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Iran Elections 2013

Q&A: Iran's never-was presidential candidate

Why would an Iranian expatriate with a comfortable life in New Jersey want to be the president of Iran?

Last Modified: 26 May 2013 17:23
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Hooshang Amirahmadi, 64, is an Iranian expatriate in US running for Iran's presidency [Al Jazeera]

Even lifelong insiders can tell you that surviving political life in Iran is brutal. If someone with the clout of Akbar Hashemi Rafsanjani - wealthy and the right-hand man of the leader of the Islamic Revolution Ayatollah Ruhollah Khomeini - is struggling, what makes a guy like Hooshang Amirahmadi think he has a shot at the office of the presidency?

For one thing, the Rutgers University public policy professor left Iran in 1975. He's not affiliated with any of the parties or power players, but by his Iranian constitutional rights, Amirahmadi, 64, can run for office. Even as an expatriate.

Al Jazeera had a few questions for the presidential hopeful, who has a 80-page platform, published in both English and Farsi:

Al Jazeera:  The term "quixotic" is often used to describe your quest for the presidency. How do you feel about that?

Hooshang Amirahmadi: I think my campaign has been very serious. We've had the only real campaign with platform ... This is a novel campaign in the sense that for the first time ever, an expatriate has organised a campaign outside the country trying to become president in the homeland. It is also novel that we are the only campaign to the people, to social media and to the international media. We're breaking a lot of the conventional processes about campaigning in Iran. I feel very good about this. Whether I become president or not, is really beside the point, because my purpose was to create a campaign process and a whole new political culture to create a better Iran.

AJ: Do you think the process of being vetted by the Council of Guardians is fair?

HA: No. And that is really why I ran this campaign. The Iranian people will have less than 20 days to choose a president, some of whom [the candidates] had not declared their intentions to run until last week, when they registered. And now, they will have 20 days to tell the Iranian people who they are ... They will not have the time to introduce themselves to the Iranian people properly, so that the Iranian people will have an informed election process.

AJ:  Do you think you have a shot of making the list?

HA: I will continue this campaign regardless of what the Council of Guardians decides - not as a protest campaign, but as a campaign for a better Iran. The Iranian people have a right to decide who they want. I don't think the Guardian Council should be deciding, but that's unfortunately how things are ... But I'm not planning on giving up. So you can assume that Hooshang Amirahmadi will stay in the campaign. Whatever happens, I will be there for the next four years.

AJ:  Speaking of being there - playing devil's advocate - if you want to affect change, why not move back to Iran and run for a lower office? 

HA: First off, I have a plan to return. I'm restructuring my life to move there on a more permanent basis ... Second, the people who have been in Iran for 40 years and are running for presidency, you know, they have been part of all the problems that have been created in the country for the past 30-some years. Thank God, because I wasn't there, I wasn't part of this problem.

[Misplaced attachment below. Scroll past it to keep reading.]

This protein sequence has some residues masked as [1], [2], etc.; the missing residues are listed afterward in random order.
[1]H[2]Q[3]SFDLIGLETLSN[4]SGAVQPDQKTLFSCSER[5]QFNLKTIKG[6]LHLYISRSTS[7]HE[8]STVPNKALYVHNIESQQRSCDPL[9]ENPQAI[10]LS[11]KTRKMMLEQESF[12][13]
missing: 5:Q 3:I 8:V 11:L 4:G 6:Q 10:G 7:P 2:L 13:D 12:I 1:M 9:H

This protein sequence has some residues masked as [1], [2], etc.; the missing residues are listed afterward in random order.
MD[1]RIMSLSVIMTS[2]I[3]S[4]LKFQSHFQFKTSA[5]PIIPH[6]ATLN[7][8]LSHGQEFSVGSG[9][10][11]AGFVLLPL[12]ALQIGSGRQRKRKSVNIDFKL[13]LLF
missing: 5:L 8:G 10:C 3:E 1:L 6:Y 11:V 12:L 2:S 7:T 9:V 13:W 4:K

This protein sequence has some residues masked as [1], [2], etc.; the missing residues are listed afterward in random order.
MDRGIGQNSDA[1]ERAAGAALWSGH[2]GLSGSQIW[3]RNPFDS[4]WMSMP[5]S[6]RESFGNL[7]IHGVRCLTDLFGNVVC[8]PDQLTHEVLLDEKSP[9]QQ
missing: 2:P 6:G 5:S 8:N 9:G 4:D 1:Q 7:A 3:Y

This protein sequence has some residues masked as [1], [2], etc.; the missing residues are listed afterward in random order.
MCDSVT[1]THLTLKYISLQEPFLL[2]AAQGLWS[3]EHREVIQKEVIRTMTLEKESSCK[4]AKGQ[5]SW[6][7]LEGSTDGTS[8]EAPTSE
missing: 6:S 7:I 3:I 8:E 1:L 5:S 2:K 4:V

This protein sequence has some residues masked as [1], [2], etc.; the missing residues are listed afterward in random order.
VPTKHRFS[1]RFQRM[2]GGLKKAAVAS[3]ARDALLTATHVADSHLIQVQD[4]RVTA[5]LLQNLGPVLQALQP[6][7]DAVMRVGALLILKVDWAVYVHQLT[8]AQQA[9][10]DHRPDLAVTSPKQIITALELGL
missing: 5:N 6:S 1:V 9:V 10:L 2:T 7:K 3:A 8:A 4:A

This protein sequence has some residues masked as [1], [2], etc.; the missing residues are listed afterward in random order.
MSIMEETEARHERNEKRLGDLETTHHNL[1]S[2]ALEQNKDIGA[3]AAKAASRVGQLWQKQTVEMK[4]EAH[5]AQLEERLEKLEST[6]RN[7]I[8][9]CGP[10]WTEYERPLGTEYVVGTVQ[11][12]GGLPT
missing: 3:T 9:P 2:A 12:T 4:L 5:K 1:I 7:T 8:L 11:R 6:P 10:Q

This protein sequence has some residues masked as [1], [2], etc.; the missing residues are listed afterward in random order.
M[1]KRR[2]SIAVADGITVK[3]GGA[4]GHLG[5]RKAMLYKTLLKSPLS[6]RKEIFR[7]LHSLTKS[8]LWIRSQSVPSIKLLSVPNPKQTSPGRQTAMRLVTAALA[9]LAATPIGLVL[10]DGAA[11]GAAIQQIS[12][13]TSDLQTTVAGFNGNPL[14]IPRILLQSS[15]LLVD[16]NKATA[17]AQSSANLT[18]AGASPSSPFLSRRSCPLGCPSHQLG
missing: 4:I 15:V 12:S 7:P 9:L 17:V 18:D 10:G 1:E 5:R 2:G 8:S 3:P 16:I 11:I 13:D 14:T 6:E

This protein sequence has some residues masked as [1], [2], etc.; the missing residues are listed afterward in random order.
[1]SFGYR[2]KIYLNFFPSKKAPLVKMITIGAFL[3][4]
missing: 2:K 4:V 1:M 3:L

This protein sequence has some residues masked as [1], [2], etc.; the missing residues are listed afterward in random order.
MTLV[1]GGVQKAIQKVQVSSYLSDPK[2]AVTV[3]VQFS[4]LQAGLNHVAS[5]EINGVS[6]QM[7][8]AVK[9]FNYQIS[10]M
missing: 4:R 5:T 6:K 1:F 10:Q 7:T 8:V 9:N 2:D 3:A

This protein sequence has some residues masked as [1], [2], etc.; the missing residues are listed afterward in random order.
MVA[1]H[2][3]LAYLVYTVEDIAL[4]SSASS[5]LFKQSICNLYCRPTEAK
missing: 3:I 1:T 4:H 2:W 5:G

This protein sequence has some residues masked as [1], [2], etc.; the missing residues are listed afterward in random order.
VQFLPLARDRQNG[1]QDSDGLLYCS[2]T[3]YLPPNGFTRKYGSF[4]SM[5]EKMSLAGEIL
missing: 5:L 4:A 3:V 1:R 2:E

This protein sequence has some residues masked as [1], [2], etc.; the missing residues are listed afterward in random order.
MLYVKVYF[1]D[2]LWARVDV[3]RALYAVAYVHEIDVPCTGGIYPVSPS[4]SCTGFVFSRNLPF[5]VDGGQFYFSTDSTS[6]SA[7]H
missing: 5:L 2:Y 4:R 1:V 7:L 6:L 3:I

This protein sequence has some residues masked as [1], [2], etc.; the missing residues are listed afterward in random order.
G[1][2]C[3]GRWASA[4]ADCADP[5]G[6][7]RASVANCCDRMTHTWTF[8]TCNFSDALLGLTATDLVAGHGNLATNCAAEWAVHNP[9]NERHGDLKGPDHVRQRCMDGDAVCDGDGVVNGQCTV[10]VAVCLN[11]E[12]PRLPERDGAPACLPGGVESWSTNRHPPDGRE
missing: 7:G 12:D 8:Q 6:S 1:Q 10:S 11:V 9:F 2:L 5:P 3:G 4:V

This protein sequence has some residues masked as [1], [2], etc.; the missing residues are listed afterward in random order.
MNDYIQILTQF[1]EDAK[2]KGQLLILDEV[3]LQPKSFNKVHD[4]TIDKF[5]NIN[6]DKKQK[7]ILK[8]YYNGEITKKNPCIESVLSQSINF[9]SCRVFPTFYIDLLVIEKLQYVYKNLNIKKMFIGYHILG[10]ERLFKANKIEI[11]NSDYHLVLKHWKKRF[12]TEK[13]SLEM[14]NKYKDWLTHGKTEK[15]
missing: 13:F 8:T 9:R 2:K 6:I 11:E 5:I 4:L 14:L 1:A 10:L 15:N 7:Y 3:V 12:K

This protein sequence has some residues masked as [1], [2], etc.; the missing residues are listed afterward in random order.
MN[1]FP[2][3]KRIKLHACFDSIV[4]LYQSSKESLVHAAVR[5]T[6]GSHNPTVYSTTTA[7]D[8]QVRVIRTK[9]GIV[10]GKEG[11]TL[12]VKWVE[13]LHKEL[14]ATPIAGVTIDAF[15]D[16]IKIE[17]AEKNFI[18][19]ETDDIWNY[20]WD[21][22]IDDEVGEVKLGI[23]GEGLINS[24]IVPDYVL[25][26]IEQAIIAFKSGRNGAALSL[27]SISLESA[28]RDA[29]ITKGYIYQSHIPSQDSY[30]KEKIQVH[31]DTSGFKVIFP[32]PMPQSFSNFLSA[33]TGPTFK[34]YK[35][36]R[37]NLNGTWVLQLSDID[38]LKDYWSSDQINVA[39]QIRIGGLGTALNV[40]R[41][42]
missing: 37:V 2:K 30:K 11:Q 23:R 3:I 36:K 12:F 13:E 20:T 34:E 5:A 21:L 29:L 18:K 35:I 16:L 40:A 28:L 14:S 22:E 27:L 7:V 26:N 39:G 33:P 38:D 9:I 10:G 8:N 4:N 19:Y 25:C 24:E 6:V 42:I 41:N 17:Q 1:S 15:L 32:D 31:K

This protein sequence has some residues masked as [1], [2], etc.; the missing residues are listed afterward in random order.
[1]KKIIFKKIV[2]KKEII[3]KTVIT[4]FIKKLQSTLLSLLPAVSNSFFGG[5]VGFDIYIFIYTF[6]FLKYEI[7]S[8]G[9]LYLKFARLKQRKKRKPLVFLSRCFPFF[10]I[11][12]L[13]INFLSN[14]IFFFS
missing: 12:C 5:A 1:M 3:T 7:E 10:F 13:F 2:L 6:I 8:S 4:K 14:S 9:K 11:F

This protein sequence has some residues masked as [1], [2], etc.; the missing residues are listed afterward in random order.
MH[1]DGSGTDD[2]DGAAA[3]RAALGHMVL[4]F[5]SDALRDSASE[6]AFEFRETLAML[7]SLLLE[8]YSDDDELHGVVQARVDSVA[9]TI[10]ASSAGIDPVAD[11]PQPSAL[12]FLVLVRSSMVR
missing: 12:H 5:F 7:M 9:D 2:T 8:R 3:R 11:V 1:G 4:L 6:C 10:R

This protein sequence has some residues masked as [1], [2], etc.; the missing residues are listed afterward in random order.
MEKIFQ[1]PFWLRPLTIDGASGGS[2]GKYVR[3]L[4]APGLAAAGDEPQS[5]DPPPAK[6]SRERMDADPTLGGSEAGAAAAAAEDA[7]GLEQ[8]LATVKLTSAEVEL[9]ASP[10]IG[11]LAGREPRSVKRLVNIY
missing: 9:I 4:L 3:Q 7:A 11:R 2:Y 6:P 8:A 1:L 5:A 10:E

AJ:  Part of your platform is to solve the nuclear issue by "reassuring the US" that its programme is of a civilian nature. How, after more than 30 years of acrimony and paranoia, do you plan on doing that?

HA: The question is: Why does this problem exist? The bottom line I believe is lack of trust between the two countries. I, Hooshang Amirahmadi, have been heavily and actively involved in US-Iran relations for over 27 years ... I know every player, I know every issue, I know every concern. To solve the issue, the first and most important issue is to build trust between the two countries. And also between Iran and Israel and Arab neighbours ... Iran, as per the NPT [nuclear Non-Proliferation Treaty] has the right to civilian nuclear technology, but it has that right within obligations that it has made to the safeguard agreement to that treaty. The most important part is transparency, and if I'm president, I can easily establish that trust. Everything would be transparent, from A to Z.

Addendum: The list came out. Amirahmadi was not among the eight men who made the cut.

AJ: So. The list of candidates has been released...

HA: The big names aren't on it. That's the bottom line. There were only three big names in this election and all three of us  [including Akbar Hashemi Rafsanjani, Esfandiar Rahim Mashaei] are not on it ... I will not appeal. Nobody has any recourse here - it's finished, it's final. It's finished. The system is taken an extremely cautious approach to this election. As the leader of the Islamic Republic has said over and over again, he considers this to be a dangerous turn he needs to pass. The idea is that this election should have absolutely no surprises, it should not bring lots of people to the streets, it should not create any degree of uncertainty ... I wasn't very sure that I'd be accepted. I mean, honestly, this issue of the Iranian election has become a very cheap process, because everybody looks for the results, nobody looks at the process ... it's very unfortunate that that political culture is so bankrupt. I didn't care if I became president. I wanted to modernise the process.

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Source:
Al Jazeera
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